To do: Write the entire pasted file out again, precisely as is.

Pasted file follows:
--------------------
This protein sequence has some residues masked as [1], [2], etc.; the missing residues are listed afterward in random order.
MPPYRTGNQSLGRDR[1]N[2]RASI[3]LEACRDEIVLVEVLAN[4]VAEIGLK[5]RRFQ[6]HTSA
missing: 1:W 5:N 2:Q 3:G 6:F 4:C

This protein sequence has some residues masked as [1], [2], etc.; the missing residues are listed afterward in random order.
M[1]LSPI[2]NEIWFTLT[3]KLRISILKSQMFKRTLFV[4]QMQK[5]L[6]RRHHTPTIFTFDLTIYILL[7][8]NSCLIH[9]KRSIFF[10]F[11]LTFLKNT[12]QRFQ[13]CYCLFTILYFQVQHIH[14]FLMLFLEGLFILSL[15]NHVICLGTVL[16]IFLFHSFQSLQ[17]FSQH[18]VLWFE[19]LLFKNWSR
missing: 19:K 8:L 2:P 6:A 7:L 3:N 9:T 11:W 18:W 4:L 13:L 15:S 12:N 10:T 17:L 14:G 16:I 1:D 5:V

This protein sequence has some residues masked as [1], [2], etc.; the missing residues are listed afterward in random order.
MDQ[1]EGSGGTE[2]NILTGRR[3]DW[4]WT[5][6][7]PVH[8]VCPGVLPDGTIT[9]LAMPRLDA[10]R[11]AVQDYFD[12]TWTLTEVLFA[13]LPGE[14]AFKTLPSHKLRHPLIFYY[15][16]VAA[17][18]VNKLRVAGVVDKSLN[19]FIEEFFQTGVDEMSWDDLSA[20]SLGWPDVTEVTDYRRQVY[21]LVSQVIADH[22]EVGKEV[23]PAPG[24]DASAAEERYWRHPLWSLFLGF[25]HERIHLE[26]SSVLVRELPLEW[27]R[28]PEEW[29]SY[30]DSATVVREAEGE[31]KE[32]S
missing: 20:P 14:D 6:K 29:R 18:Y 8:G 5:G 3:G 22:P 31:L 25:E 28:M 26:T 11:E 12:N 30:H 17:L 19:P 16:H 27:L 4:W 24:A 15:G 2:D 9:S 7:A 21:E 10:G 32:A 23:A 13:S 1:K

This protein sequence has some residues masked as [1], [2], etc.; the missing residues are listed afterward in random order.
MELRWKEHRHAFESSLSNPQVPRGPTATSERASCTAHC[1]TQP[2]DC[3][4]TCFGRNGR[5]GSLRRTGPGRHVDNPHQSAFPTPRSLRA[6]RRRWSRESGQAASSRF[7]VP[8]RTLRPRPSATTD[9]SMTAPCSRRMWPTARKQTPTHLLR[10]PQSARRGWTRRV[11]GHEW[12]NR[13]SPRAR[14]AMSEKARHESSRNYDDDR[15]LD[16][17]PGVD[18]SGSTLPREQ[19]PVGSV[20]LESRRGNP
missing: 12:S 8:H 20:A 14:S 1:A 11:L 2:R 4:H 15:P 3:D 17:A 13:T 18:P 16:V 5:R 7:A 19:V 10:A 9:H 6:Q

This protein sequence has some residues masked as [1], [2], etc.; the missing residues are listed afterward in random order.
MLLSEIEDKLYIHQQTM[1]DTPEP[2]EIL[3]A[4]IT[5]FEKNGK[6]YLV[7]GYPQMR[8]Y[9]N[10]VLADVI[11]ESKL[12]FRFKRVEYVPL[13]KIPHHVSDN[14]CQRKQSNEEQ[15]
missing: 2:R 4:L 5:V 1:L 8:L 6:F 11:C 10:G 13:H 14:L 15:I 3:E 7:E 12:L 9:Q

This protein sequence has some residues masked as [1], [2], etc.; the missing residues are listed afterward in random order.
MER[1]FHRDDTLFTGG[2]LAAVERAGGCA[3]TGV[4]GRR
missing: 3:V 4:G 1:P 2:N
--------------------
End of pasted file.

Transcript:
This protein sequence has some residues masked as [1], [2], etc.; the missing residues are listed afterward in random order.
MPPYRTGNQSLGRDR[1]N[2]RASI[3]LEACRDEIVLVEVLAN[4]VAEIGLK[5]RRFQ[6]HTSA
missing: 1:W 5:N 2:Q 3:G 6:F 4:C

This protein sequence has some residues masked as [1], [2], etc.; the missing residues are listed afterward in random order.
M[1]LSPI[2]NEIWFTLT[3]KLRISILKSQMFKRTLFV[4]QMQK[5]L[6]RRHHTPTIFTFDLTIYILL[7][8]NSCLIH[9]KRSIFF[10]F[11]LTFLKNT[12]QRFQ[13]CYCLFTILYFQVQHIH[14]FLMLFLEGLFILSL[15]NHVICLGTVL[16]IFLFHSFQSLQ[17]FSQH[18]VLWFE[19]LLFKNWSR
missing: 19:K 8:L 2:P 6:A 7:L 3:N 9:T 11:W 18:W 4:L 13:L 15:S 12:N 10:T 17:L 14:G 16:I 1:D 5:V

This protein sequence has some residues masked as [1], [2], etc.; the missing residues are listed afterward in random order.
MDQ[1]EGSGGTE[2]NILTGRR[3]DW[4]WT[5][6][7]PVH[8]VCPGVLPDGTIT[9]LAMPRLDA[10]R[11]AVQDYFD[12]TWTLTEVLFA[13]LPGE[14]AFKTLPSHKLRHPLIFYY[15][16]VAA[17][18]VNKLRVAGVVDKSLN[19]FIEEFFQTGVDEMSWDDLSA[20]SLGWPDVTEVTDYRRQVY[21]LVSQVIADH[22]EVGKEV[23]PAPG[24]DASAAEERYWRHPLWSLFLGF[25]HERIHLE[26]SSVLVRELPLEW[27]R[28]PEEW[29]SY[30]DSATVVREAEGE[31]KE[32]S
missing: 20:P 14:D 6:K 29:R 18:Y 8:G 5:G 3:G 22:P 31:L 25:E 28:M 26:T 11:E 12:N 30:H 17:L 19:P 16:H 27:L 4:W 24:A 15:G 2:D 9:S 7:A 21:E 10:G 32:A 23:A 13:S 1:K

This protein sequence has some residues masked as [1], [2], etc.; the missing residues are listed afterward in random order.
MELRWKEHRHAFESSLSNPQVPRGPTATSERASCTAHC[1]TQP[2]DC[3][4]TCFGRNGR[5]GSLRRTGPGRHVDNPHQSAFPTPRSLRA[6]RRRWSRESGQAASSRF[7]VP[8]RTLRPRPSATTD[9]SMTAPCSRRMWPTARKQTPTHLLR[10]PQSARRGWTRRV[11]GHEW[12]NR[13]SPRAR[14]AMSEKARHESSRNYDDDR[15]LD[16][17]PGVD[18]SGSTLPREQ[19]PVGSV[20]LESRRGNP
missing: 12:S 8:H 20:A 14:S 1:A 11:L 2:R 4:H 15:P 3:D 17:A 13:T 18:P 16:V 5:R 7:A 19:V 10:A 9:H 6:Q

This protein sequence has some residues masked as [1], [2], etc.; the missing residues are listed afterward in random order.
MLLSEIEDKLYIHQQTM[1]DTPEP[2]EIL[3]A[4]IT[5]FEKNGK[6]YLV[7]GYPQMR[8]Y[9]N[10]VLADVI[11]ESKL[12]FRFKRVEYVPL[13]KIPHHVSDN[14]CQRKQSNEEQ[15]
missing: 2:R 4:L 5:V 1:L 8:L 6:F 11:C 10:G 13:H 14:L 15:I 3:E 7:E 12:L 9:Q

This protein sequence has some residues masked as [1], [2], etc.; the missing residues are listed afterward in random order.
MER[1]FHRDDTLFTGG[2]LAAVERAGGCA[3]TGV[4]GRR
missing: 3:V 4:G 1:P 2:N